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January 22, 2019 @ 13:51 +03:00
South Korea retained the global crown in the 2019 Bloomberg Innovation Index, though improvements by Germany in research and education brought Europe’s largest economy to near-parity in the annual ranking. The U.S. moved up to eighth place, a year after cracks in education scores pushed it out of the top 10 for the first time.
The annual Bloomberg Innovation Index, in its seventh year, analyzes dozens of criteria using seven metrics, including research and development spending, manufacturing capability and concentration of high-tech public companies. The ranking comes as global elites gather at this week’s annual World Economic Forum in Davos, Switzerland, where they will discuss the future of globalization, the role of the state and how innovation propels countries forward.
In the Bloomberg Index, Germany almost caught six-time champion South Korea on the strength of added-value from manufacturing and research intensity, much of it built around industrial giants such as Volkswagen AG, Robert Bosch GmbH and Daimler AG. Although South Korea extended its winning streak, its lead narrowed in part because of lower scores in patent activity. Germany’s rise in the Bloomberg ranking also seems tentative, as Europe’s largest exporter struggles with a shortage of skilled workers and changing immigration policies, according to Juergen Michels, chief economist of Bayerische Landesbank. It must hone its strategy in high-tech sectors, including industries such as diesel, digital communications and artificial intelligence, he added.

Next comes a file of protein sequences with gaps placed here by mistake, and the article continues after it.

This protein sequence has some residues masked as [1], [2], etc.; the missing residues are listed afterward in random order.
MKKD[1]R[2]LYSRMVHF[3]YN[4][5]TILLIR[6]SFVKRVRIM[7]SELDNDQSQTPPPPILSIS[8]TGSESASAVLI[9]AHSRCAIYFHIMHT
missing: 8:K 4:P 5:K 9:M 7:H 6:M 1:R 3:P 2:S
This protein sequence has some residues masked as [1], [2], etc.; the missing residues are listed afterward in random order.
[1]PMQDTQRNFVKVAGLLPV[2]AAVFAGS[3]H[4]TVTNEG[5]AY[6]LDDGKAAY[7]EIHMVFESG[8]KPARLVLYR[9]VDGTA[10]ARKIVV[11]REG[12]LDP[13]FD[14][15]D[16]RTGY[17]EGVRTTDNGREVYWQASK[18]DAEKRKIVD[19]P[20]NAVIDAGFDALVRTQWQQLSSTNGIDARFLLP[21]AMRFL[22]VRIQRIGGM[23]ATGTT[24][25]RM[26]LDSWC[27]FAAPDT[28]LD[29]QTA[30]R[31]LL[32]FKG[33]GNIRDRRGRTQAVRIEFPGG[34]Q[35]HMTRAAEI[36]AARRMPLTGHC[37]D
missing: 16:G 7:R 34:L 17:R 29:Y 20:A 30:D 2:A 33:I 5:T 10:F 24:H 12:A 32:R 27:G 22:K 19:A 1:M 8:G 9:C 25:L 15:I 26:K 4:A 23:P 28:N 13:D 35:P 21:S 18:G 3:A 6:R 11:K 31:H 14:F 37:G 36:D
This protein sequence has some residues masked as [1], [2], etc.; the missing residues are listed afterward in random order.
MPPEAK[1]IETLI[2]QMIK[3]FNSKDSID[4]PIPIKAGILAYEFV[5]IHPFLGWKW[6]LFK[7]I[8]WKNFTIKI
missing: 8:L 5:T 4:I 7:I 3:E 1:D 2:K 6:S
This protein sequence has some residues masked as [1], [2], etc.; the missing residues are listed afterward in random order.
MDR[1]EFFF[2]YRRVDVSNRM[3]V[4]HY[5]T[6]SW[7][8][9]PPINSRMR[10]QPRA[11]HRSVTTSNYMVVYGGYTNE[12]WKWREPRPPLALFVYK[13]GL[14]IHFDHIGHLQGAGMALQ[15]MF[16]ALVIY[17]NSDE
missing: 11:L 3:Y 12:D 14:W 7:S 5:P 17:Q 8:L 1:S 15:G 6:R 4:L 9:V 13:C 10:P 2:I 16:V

The U.K. fell one spot to 18th and lost out to China for the first time. China’s score reflects a dichotomy in the world’s second-largest economy: it ranked No. 2 in patent activity on the strength of R&D from Huawei Technologies Co. and BOE Technology Group, but still lags behind most innovative alums in overall productivity.
These Are the World’s Most Innovative Countries, Bloomberg, Jan 22